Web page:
by Travis Perry
Mayor Edard Jonzn genuinely loved Adagio. Which didn’t mean he was above laying aside a bit of money for himself from time to time.
The monthly disaster-relief committee meeting was to take place in only two hours and the watergate engines that sealed off the port were down, damaged and left closed after the tsunami from the last fiveday. This was bad, because the Zirconia representative normally rode in on his personal submarine only an hour before the meeting. And Mayor Jonzn desperately wanted him to make it for this particular disaster committee reunion.
Just over a Founding ago the fresh-faced “Lieutenant” in his quasi-military uniform, a legacy from the days Zirconia was military-run, had entered his office after a committee meeting, asking if he had any bugizzard cigars. The very question marked him as an outsider—very few people on Adagio had ever even heard of tobacco, let alone smoked it. For an Adagio native, a “bugizzard cigar” was simply a “cigar.”
He’d invited the clean-shaven kid over to his hand-crafted steel desk with a warm smile, looked him over, and handed him a cigar. The lieutenant had lit it with practiced ease and taken an appreciative puff. This made the young man seem different, as if he were the kind of person who kept up an appearance of propriety in public, but who secretly would have made an excellent customer back in the days Jonzn was Adagio’s number one bar-and-brothel owner. The “Lieutenant”—really a sort of deputy mayor—had laughed nervously after that and then made an unusual statement:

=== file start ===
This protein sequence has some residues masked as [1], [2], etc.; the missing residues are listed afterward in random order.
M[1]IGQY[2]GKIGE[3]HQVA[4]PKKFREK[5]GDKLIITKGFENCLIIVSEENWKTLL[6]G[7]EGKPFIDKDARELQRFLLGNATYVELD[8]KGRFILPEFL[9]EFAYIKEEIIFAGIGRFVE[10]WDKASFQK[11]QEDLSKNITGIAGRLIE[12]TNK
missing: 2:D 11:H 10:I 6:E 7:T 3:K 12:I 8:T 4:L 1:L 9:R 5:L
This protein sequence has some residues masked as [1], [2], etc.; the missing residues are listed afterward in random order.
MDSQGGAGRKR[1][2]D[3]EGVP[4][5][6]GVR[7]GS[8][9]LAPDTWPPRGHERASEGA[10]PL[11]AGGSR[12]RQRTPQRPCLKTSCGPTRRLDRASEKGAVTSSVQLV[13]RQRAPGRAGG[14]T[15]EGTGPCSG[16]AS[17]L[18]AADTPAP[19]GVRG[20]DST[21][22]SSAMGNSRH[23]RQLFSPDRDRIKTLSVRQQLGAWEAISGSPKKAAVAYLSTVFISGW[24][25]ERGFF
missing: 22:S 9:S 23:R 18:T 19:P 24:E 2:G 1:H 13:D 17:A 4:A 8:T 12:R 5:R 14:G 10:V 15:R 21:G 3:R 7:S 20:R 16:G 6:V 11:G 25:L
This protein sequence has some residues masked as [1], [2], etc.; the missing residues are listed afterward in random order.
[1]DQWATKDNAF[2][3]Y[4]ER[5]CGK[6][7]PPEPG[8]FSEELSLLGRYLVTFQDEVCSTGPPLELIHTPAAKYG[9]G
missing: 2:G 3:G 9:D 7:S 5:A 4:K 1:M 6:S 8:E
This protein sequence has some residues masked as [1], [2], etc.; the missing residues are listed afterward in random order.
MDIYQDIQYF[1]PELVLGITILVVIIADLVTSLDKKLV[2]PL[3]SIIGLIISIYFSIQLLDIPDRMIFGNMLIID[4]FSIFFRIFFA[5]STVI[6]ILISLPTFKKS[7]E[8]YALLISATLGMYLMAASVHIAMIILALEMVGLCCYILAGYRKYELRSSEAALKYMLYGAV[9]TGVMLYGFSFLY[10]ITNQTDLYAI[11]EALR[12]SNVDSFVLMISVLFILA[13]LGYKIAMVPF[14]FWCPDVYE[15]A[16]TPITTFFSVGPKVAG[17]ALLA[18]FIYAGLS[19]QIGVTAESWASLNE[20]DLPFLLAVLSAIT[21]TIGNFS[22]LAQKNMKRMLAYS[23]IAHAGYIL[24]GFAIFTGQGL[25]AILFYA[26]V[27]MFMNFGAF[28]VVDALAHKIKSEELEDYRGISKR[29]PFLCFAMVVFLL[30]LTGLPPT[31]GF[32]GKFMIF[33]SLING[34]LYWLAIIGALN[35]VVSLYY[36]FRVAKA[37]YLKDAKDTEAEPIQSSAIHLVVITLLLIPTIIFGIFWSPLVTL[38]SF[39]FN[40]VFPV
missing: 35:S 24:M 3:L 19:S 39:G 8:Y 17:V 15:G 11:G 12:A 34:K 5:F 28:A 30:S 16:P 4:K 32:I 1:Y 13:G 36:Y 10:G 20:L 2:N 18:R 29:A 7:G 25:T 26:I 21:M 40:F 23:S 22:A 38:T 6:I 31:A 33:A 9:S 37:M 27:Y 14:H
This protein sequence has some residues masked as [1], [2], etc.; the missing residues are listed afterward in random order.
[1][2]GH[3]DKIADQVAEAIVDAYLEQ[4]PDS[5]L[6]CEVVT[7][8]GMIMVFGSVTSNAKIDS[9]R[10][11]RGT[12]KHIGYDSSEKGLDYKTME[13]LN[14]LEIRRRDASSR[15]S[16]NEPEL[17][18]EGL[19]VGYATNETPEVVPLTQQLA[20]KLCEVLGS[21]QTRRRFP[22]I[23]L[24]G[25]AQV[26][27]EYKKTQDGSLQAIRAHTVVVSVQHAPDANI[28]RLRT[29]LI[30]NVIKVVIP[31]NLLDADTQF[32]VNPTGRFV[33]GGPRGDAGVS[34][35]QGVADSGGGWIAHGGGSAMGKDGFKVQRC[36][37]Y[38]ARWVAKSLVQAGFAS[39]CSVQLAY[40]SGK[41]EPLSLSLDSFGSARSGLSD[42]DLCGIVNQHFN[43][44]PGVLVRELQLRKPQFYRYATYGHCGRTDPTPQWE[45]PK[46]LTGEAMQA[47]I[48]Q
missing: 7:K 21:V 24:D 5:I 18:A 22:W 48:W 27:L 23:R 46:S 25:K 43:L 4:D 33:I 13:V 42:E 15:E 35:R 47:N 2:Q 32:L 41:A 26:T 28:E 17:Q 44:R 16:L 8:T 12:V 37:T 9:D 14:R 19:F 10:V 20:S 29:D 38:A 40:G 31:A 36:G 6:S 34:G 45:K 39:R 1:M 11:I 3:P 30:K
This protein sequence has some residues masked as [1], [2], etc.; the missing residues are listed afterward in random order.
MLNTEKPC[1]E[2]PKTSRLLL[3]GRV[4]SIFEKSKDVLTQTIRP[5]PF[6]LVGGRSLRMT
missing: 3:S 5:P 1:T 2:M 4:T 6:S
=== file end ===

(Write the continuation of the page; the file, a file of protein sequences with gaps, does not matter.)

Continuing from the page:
“I have something heavy in my pocket. I don’t want to bring it back to Zirconia with me.” He pulled out of the front right pocket of his pressed aqua blue trousers a small handful of coins. Gold coins. Lieutanant Macbane’s face flushed red. Obviously this had been his first bribe.
“For…for you, sir,” he stammered as he placed them on the mayor’s desk, seeming uncertain of what to do next.
Mayor Jonzn, on the other hand, had not been a virgin in the arena of “under the table” payments. “Of course, son,” he’d said. “You can rest ‘em right there. I’ll give ‘em a good ‘ome, room and board, so to speak.” He grinned and the Lieutenant giggled nervously.
When nothing else came, he’d prompted, “Was there anything you might want in exchange for me giving said wayward coinage comfortable lodging for the night?”
The young man had seemed to come to himself after that, drawing his stance up taller. “Just remember that Zirconia is your true friend. Adagio’s interests are our interests. We expect…uh, I mean, hope for…your support should we ever find ourselves in disagreement with… other interests.” By that he’d clearly meant the “governor” from Avenir.
The mayor needed no convincing for that. He hated that butt-licking skyscrubber anyway. So it had been a win-win situation. Free money for doing what he would have done in any case.
But now, with the watergates down, he’d miss this month’s payment. With his daughter hounding him about buying her a new nanoweave dress imported from Avenir for her birthday, he needed every glimmer of extra coin he could get his hands on.
He stood in his office, built of ashbrick and painted white with sea-conch paste. He disliked the smell, but he’d long ago covered it with the odor of burning cigars. The black phone receiver in his hand had been hand-carved from a bug’s leg. Sweating nervously and smoking, he shouted into it. “I don’t care what you do, I want a gate open. You have one half-hour!”
“Sir, I’ve got a broken servo on the west gate and on the east, the main rail is bent. I could rig the backup motor on the east side to pull open the west, but there’d be no way to close it again in an emergency— ”
He cut off his chief engineer, “Sounds good, make it happen. Now!”
“But, sir— ”
“You’re a clever man, you’ll have this solved by the end of the day.”
“Maybe…but what if there’s a tsunami between now and then?”
“Shut your face-hole and do as you’re told,” snapped the mayor. He sucked hard on his cigar, his right hand trembling.